Elsie: I started out by (extremely nervously) combing the internet for auditions for indie games and projects of all kinds, by joining Facebook pages, exploring Twitter, joining VO forums and pay-to-play websites, making friends and connections, actually going to conventions and networking, and meeting new people.

I would spend every day just sending out audition after audition to these indie developers, eventually getting chosen, and building up a resume so I could make a website and showreels. It's taken a while, and I really had to claw my way up from the very bottom, not knowing anybody or having any industry connections.

I started out with a bad quality mic, gradually got better tech over time, and have learned so much since I started out properly.  I'm still learning and growing every day and I'm really grateful for anybody who has ever helped me with tech, recommended me, or hired me!

 

A cover of the song 'Snake Eater' from Metal Gear Solid 3.

 

Q: How is voice acting work different from YouTube content creation?

Elsie: With YouTube, it's a constant uphill slope of putting on an interesting show in every video that will keep your subscribers (and new viewers) engaged enough to keep watching you.

For me, it can be super unpredictable, as I've got videos that I didn't put as much effort into that got way more views than others, and some videos where I put an insane amount of effort in, that don't have as many views! With voice-over, it's much more direct.

It's like if you want my voice, I'll do the job to the best of my ability. If you don't, well, you heard my audition, and that's that.

I love voice-over because I know where I stand, unlike YouTube where you're openly subject to criticism from any random person, people's opinions of your work change, and it can be all over the place. voice-over is an interesting and fulfilling job that requires the utmost professionalism, which a lot of people who don't do it or are just starting out don't really think of, because of the nature of the job.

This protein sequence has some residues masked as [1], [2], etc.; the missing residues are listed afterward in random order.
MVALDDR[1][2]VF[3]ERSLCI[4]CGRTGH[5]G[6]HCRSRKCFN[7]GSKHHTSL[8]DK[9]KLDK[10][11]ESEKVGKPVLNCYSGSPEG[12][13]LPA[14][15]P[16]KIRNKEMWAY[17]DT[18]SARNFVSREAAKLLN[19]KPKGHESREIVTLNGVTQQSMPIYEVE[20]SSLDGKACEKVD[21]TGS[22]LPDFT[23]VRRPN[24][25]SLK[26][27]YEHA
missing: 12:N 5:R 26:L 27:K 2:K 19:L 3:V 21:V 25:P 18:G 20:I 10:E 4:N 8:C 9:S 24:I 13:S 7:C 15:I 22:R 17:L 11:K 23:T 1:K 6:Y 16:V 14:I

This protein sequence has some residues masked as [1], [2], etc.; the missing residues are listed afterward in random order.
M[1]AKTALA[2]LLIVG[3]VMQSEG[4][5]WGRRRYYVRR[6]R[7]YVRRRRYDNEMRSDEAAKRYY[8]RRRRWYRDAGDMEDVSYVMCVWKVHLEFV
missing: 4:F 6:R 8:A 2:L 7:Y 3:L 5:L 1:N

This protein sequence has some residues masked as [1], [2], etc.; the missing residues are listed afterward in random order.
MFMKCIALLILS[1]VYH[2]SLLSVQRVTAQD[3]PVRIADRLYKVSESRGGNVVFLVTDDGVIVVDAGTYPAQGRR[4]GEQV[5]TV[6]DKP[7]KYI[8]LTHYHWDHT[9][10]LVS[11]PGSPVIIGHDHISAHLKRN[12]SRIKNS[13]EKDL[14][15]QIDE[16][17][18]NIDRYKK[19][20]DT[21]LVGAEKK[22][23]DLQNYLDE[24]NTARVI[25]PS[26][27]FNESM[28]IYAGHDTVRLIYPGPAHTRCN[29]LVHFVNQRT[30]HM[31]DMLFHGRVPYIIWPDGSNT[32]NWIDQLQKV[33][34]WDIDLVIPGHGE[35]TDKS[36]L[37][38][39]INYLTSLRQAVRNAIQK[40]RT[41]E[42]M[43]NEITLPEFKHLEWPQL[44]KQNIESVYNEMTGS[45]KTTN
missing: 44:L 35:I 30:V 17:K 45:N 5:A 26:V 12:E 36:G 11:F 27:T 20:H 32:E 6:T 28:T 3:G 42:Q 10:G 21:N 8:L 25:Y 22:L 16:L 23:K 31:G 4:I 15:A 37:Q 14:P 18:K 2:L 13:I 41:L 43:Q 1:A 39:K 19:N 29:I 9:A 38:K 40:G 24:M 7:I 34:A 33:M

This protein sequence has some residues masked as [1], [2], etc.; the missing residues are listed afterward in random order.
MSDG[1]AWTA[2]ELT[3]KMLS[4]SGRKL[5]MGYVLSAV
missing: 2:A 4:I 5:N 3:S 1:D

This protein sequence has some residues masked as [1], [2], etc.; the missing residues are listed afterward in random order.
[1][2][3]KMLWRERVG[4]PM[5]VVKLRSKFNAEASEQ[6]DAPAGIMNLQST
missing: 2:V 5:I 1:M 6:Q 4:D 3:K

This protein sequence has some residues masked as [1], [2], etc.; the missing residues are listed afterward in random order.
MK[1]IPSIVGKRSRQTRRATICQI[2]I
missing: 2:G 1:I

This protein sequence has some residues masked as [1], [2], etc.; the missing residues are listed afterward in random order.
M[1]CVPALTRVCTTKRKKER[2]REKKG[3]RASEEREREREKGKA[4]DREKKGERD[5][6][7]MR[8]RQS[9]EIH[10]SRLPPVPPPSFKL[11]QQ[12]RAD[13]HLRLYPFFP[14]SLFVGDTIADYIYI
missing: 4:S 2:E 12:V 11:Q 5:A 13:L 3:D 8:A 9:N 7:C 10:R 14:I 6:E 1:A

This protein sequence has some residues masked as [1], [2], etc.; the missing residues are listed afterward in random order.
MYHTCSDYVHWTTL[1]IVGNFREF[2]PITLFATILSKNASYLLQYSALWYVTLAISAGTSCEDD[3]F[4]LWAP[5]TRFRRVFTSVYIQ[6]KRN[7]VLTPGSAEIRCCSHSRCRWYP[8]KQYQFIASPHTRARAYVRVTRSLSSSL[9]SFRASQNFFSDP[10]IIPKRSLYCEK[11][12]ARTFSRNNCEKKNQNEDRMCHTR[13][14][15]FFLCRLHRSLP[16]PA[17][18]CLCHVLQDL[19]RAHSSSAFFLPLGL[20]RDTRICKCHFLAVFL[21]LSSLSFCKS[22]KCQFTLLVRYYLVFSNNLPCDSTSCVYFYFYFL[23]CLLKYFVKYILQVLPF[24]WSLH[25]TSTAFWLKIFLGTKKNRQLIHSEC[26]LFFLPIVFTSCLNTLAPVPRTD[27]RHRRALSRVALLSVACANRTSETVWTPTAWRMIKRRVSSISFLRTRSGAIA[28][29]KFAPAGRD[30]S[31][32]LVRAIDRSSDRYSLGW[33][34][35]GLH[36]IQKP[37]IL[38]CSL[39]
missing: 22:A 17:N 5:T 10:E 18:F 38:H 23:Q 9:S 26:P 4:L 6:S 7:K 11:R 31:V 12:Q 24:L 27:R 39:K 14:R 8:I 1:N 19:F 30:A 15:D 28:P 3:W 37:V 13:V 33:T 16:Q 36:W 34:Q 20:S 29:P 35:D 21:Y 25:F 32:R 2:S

Q: What one piece of advice would you offer a YouTuber interested in becoming a voice actor?

Elsie: First and foremost, you want to be sure that you can actually act, that's obviously super important!  But you also want to make sure that you can take direction, take criticism, and be a nice, easy-going person to work with – just like any other job that exists.

Make sure you have good audio tech if you're going to audition and record projects at home – this is obviously extremely important, as nobody will take you seriously if you're puffing into a cheap microphone that sounds awful. Get yourself some good Reels made: this is how people are going to hear what you can do – your voice deserves to be heard at its best! Don't be afraid to take singing lessons, go to voice coaching classes, get involved with your local theatre, anything that expands your knowledge of the craft, improves your diction, and above all, your confidence!

 

Q: How did you connect with Voquent?

Elsie: I first heard about Voquent on Twitter, where they were holding some character auditions for a dubbing job, where the audition would be recorded in our home studios and sent to them. I sent in an audition, and to my delight, booked one of the roles! I had so much fun being directed by them and recording the actual job that I was booked for.

 

Q: What has been your favourite project with Voquent?

Elsie: The one I mentioned in the answer to the previous question – the first one I booked! We went to a studio in London to record an English dub for a pilot episode of a Serbian children's show, called Tri Pileta (The Three Chickens). The session was so much fun! It was my first time recording for an actual character dubbing job in a studio, so I'm really grateful to Voquent for the experience! They've been fantastic.

Want to follow Elsie’s shooting star? Visit her Twitter profile now.

 

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Kelley Buttrick

By Kelley Buttrick

Before going full-time into voice-over, Kelley wrote for Women's Wear Daily and many different newspapers.